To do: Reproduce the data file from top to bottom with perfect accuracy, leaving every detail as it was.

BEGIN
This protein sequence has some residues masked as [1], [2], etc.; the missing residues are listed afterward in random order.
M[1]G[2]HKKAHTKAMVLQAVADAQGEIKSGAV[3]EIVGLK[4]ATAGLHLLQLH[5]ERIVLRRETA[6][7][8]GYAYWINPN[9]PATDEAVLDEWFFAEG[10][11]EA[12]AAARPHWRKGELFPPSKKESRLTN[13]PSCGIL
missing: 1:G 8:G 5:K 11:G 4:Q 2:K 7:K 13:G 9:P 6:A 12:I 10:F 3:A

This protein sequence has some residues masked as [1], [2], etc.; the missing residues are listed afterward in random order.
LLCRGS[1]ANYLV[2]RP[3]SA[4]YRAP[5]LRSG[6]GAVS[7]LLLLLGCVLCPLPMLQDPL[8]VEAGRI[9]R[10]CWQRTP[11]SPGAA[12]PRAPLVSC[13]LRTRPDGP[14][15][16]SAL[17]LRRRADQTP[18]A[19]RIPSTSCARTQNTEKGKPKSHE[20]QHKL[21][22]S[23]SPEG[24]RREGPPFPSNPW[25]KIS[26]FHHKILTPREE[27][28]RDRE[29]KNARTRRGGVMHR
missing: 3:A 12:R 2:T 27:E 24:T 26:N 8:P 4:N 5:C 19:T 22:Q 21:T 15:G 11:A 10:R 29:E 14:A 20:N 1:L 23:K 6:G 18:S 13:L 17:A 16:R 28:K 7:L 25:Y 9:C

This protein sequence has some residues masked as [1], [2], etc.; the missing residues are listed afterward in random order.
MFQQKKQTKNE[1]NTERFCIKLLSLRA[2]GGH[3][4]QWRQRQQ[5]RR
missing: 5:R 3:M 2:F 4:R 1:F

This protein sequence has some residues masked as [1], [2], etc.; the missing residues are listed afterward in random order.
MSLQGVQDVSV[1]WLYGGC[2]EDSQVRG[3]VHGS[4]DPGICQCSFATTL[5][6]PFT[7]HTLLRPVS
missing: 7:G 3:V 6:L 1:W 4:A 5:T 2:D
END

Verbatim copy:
This protein sequence has some residues masked as [1], [2], etc.; the missing residues are listed afterward in random order.
M[1]G[2]HKKAHTKAMVLQAVADAQGEIKSGAV[3]EIVGLK[4]ATAGLHLLQLH[5]ERIVLRRETA[6][7][8]GYAYWINPN[9]PATDEAVLDEWFFAEG[10][11]EA[12]AAARPHWRKGELFPPSKKESRLTN[13]PSCGIL
missing: 1:G 8:G 5:K 11:G 4:Q 2:K 7:K 13:G 9:P 6:A 12:I 10:F 3:A

This protein sequence has some residues masked as [1], [2], etc.; the missing residues are listed afterward in random order.
LLCRGS[1]ANYLV[2]RP[3]SA[4]YRAP[5]LRSG[6]GAVS[7]LLLLLGCVLCPLPMLQDPL[8]VEAGRI[9]R[10]CWQRTP[11]SPGAA[12]PRAPLVSC[13]LRTRPDGP[14][15][16]SAL[17]LRRRADQTP[18]A[19]RIPSTSCARTQNTEKGKPKSHE[20]QHKL[21][22]S[23]SPEG[24]RREGPPFPSNPW[25]KIS[26]FHHKILTPREE[27][28]RDRE[29]KNARTRRGGVMHR
missing: 3:A 12:R 2:T 27:E 24:T 26:N 8:P 4:N 5:C 19:T 22:Q 21:T 15:G 11:A 10:R 29:E 14:A 20:N 1:L 23:K 6:G 18:S 13:L 17:A 16:R 28:K 7:L 25:Y 9:C

This protein sequence has some residues masked as [1], [2], etc.; the missing residues are listed afterward in random order.
MFQQKKQTKNE[1]NTERFCIKLLSLRA[2]GGH[3][4]QWRQRQQ[5]RR
missing: 5:R 3:M 2:F 4:R 1:F

This protein sequence has some residues masked as [1], [2], etc.; the missing residues are listed afterward in random order.
MSLQGVQDVSV[1]WLYGGC[2]EDSQVRG[3]VHGS[4]DPGICQCSFATTL[5][6]PFT[7]HTLLRPVS
missing: 7:G 3:V 6:L 1:W 4:A 5:T 2:D